In 1928, Marylou Jackson, Velma Jackson, Ethyl Miller, Leolya Nelson, and Constance White set a challenge - cycle 250-mi from Harlem, NY to Washington, DC in less than 65 hours. 93 years later, Keshia Roberson has organized a ride to answer the call. The 1928 Legacy Tour is designed for radical joy in the outdoors while amplifying Black women’s legacy of athleticism and bicycle touring and celebrating sisterhood on bikes. You can learn more about the legacy tour at: and

In this blog, Alison Desir had the opportunity to sit down and get to know Keshia (you can find her on Instagram here), along with the 1928 Legacy Tour:

Let's start with something easy. Who is Keshia Ro? What makes you tick?

Ha! Who is Keshia? I suppose that answer is continuously evolving. Right now, I would describe myself as a Black woman committed to exploration, healing, and being of service to my community. There is a quote I've clung to that says, "What you heal within yourself, you heal for your bloodline." As I learn more about my people, ancestral and cultural, the more intentional I am about adding to the vibrancy of our legacy.

Seeing things I thought were impossible for myself is rewarding, and being of service to others is fulfilling to me. I want my work to be about holding inclusive spaces for people to flex versions of themselves often limited or undiscovered. Whether I'm serving tables, setting up an event, coaching Track Tuesdays, leading a conversation around mental health, or off on an outdoor adventure with friends, I'm always excited about the idea of encouraging folks to join me as we work towards experiencing our most joyful selves.

Tell me about your new role as Community Advisor of Run 4 All Women?

In my role as a community advisor, I am continuing R4AW's mission, but now as a leader that helps direct the movement. More specifically, I have the opportunity to share knowledge that will help us support our work.

History fascinates me, especially learning about women who have historically been marginalized. I am always interested in sharing what I learn because there is usually a great deal of strength and bravery in the stories that can encourage people. So much of our history has been distorted or looked over in the past. I believe in order to craft a better future for ourselves and our children we need to understand where we've been. I find it fascinating how much has changed and how little, and how much more we can achieve as a country if we challenge ourselves to look beyond our own comfort zones and push for a more equitable world.

My new role allows me the opportunity to share that knowledge with the R4AW team and community so that we can be more intentional about celebrating our past and be inspired as we look towards the possibilities of our future.

I am always interested in sharing what I learn because there is usually a great deal of strength and bravery in the stories that can encourage people.

What is Major Knox Adventures and how did it come to be?

MAJOR KNOX Adventures celebrates the legacy of Major Taylor, Kittie Knox, and many lesser-known Black “out-of-doors” enthusiasts who have paved the way. It’s a series that promotes the radical joy of cycling and other outdoor activities. The aim is to amplify buried legacies, promote joy and healing from historical and present-day trauma experienced outside. The 1928 Legacy Tour is the first tour in the series.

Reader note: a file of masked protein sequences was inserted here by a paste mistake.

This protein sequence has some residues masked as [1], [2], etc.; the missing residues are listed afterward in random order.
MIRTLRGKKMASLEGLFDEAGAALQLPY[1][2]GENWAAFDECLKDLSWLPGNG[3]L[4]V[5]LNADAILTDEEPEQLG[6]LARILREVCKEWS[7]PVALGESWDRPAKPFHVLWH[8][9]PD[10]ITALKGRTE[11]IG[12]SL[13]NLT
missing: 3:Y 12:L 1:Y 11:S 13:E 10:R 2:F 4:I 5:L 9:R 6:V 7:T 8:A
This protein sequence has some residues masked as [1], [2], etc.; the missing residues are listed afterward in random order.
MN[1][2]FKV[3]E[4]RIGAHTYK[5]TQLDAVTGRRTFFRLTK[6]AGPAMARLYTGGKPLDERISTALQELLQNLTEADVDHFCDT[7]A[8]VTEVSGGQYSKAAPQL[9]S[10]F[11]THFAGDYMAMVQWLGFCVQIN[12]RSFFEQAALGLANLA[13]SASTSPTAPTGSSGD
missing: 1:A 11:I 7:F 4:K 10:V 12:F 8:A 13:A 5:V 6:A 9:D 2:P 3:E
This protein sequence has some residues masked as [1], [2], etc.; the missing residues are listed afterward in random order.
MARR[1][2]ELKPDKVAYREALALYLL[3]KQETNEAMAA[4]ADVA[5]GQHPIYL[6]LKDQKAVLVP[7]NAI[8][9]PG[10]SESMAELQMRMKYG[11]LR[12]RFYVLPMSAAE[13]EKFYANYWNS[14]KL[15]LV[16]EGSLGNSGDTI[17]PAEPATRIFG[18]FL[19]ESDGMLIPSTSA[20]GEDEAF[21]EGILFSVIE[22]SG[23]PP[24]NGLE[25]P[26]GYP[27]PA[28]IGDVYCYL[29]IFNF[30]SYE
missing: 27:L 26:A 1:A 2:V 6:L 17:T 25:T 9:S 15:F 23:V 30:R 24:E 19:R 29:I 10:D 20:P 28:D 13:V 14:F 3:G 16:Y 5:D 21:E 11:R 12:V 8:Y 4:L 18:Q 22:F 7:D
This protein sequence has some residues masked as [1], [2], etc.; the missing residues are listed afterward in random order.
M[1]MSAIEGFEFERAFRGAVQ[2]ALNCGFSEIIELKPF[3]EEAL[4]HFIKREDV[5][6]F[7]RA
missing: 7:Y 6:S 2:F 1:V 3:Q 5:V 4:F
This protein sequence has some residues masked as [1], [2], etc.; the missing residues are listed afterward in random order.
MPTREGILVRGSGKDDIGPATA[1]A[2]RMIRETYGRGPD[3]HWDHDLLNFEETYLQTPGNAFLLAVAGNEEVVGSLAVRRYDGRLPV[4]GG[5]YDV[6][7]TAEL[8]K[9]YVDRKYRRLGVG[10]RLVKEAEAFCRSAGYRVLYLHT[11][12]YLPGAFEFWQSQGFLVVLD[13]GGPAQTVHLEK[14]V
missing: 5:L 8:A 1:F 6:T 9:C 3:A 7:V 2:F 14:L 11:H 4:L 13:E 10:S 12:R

Major Knox Adventures is rooted in love and joy, but it came about through frustration and a desire for defiance. There's a long history of Black folks being intentionally excluded from the outdoors and over-policed by random folks when we do go outside. The threat of racial terror has always been a concern for me, but even more so after the murder of Ahmaud Arbery.

There was also a build-up of anxiety experienced while being outside. Reading about women going missing while exercising, including Wendy Martinez, a woman who was murdered while on a run in a neighborhood I often pass through, has made me more concerned about going outside. Further, my own experiences with street harassment and being followed have deepened my concerns.

In the summer, I love being outdoors, and I was frustrated that I didn't feel secure enough to go out alone. Following conversations with other people about their apprehensions regarding the outdoors, I sought to create a community where women and people of color could join together to experience the transformative power of the outdoors while overcoming the negative barriers that inhibit us.

How did you uncover the story about Marylou Jackson, Velma Jackson, Ethyl Miller, Leolya Nelson, and Constance White?

Over the last few years, I found myself cycling more. One, because I don’t have a car and cycling allows me to branch out further, and two, because I had an increased number of experiences with street harassment while out for walks and runs that caused an increase in my anxiety. As if being in a pandemic wasn’t enough, **side-eye**.

Whenever I get into new spaces I love to research everything I can about the activity. However, initially, I wasn’t seeing any faces that I could relate to. Many bicycle tourists would share their experiences, but none addressed the issues I would face as a Black person or Black woman in the sport. I began researching Black women in bicycle touring. I eventually found a blog post by Dr. Marya McQuirter, a DC-area historian who was working on her dissertation about how Black people experienced pleasure in DC during the 20th century.